In the Cities

Greetings from Kansas City, Missouri, USA.  I am attending a Regional Leadership Conference and have been invited to be a part of a panel focused on “Mission to the Cities.” It is such an honor to speak about this topic along with many urban mission leaders and General Superintendents as part of the panel.

Each one of us will be giving a short introduction to our ministry context, and I wanted to share with you what I will be saying at the opening of the panel:

Good morning! ¡Buenos días!

I’m a Nazarene missionary in Santo Domingo, Dominican Republic.  My family and I have lived in five different countries in the last 15 years, and now we are coordinating an initiative called Genesis. Genesis seeks to bring a new beginning to the big cities of the Mesoamerica Region, which is ironic, because just 8 years ago, I hardly cared about urban mission.

We began our missionary career by living in Guatemala City, Guatemala and San José, Costa Rica: two huge cities with lots and lots of need.  And, of course, as a missionary, I was passionate about winning the world for Christ!  But during that time if you were to have asked me why cities are important to God, I would have stammered and faltered.  Aren’t all places important to God? What’s the big deal about cities?

It wasn’t until 2011 when my family and I moved to Panama City, Panama, that I started to get it.  You see, we went from living in a house to living on the 19th floor of a high-rise. The view was amazing.  Because of a healthy fear of heights, I did not go out on our balcony often, but one night I did.  I thought about all those lights representing one person, or even one family. And in that moment – I don’t know where it came from, but – for the first time I stretched out my arms and I whispered the prayer that now I have prayed a thousand times: Lord, give us the city!

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About that time, our region was researching where we, as a Nazarene Church, were strongest and where we were weakest, geographically-speaking. We found out that 79% of our region lives in an urban context, but only 29% of our Nazarenes are there! In other words, in the most populated places, we have the fewest Nazarenes. We realized that ministry in our region had to be ministry to the urban core.  We have spent the last eight years training urban missionaries and equipping our existing churches to creatively reach their cities.  Maybe later we will explore how urban ministry needs to look different compared to rural and suburban ministry.

Some of you are wondering: “But that’s your region.  What does that have to do with us?” Well, the statistics in the USA and Canada are a bit different.  This region is actually the most urban of any in the world.  Nearly 9 out of every 10 people in these two countries lives in a city of 100,000 or more!

As a Church of the Nazarene in the USA/Canada, we are not quite as rural and suburban as the Mesoamerica Region.  Still, did you know that Nazarene membership is .17% of the total population in our big cities?  In other words, not even 1 of every 500 urban dwellers in Canada and the USA is a Nazarene.

That may be more statistics than you were bargaining for.  So let’s simplify it.

We have a lot of work to do.

And that work must be in the cities.

As author and pastor in New York, Tim Keller, says, “We don’t need churches only in cities. We need them everywhere there are people.  Therefore, we need them especially in cities.”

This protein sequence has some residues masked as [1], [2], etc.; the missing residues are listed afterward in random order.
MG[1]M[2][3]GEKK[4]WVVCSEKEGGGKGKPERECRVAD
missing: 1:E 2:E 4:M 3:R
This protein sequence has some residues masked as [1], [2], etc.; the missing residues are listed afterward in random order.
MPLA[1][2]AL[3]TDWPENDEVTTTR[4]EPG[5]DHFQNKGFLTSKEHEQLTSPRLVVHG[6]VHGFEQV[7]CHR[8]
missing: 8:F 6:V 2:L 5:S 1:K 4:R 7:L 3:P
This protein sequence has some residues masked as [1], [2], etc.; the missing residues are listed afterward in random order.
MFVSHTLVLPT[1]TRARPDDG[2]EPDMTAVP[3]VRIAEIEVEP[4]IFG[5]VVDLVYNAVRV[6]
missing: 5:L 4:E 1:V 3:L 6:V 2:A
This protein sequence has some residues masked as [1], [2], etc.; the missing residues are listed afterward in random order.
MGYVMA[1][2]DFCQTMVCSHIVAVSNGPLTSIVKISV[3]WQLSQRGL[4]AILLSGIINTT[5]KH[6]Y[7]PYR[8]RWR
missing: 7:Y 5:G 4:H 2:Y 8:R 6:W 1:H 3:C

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Enormous Results Seen in Project Timothy

In June and July, the first-ever Project Timothy was held, with volunteers from El Salvador, Guatemala, Honduras, Mexico and Nicaragua serving along with young people from the USA and Canada during Encuentro 2018.

The participants from the USA, Canada, and the Mesoamerica Region donated between 7 and 18 days to serve alongside local churches in activities of evangelism, translation, sports ministries, Vacation Bible Schools, “Disturbing our City”, Work and Witness, hospital visitation, and medical clinics that benefited several communities in Guatemala City.

One of the volunteer missionaries, Billi Mendez (Guatemala), expressed joy at the privilege of serving: “My experience in Project Timothy and Encuentro has been the best thing that has happened to me. The best part of the week that I served as a volunteer occurred on the last day of my missionary service. During the week I had been praying to God, asking that I would be able to win a person for Christ through Nazagol (a soccer outreach). In the middle of the game, God moved me to share my testimony with the participants, and I give glory to God because 29 youth accepted Jesus as their Savior.”

The two weeks of work culminated in a time of evaluation and thanksgiving for what God had done in the life of many children, youth and adults. That same day many young people confirmed their call and desire to continue to serve in God’s mission.

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The leaders of Project Timothy and Encuentro shared the following results:

  • NYI (Nazarene Youth International) and Global Mission worked together in harmony
  • More than 1,472 children heard the message of Christ
  • More than 695 people were treated at the medical clinics
  • More than 104 people accepted Christ as their Savior
  • More than 2,167 people heard about God’s love
  • More than 7 countries came together to serve and impact Guatemala
  • The 42 participants in Project Timothy came from Nicaragua, Honduras, El Salvador, Guatemala and Mexico, and all united in the Great Commission
  • More than 16 youth confirmed their call to missions
  • 21 churches on the Guatemala Central District were encouraged by the presence of the youth from Encuentro and Project Timothy

Praise the Lord for continuing to call and use the lives of young people who are willing to serve Him!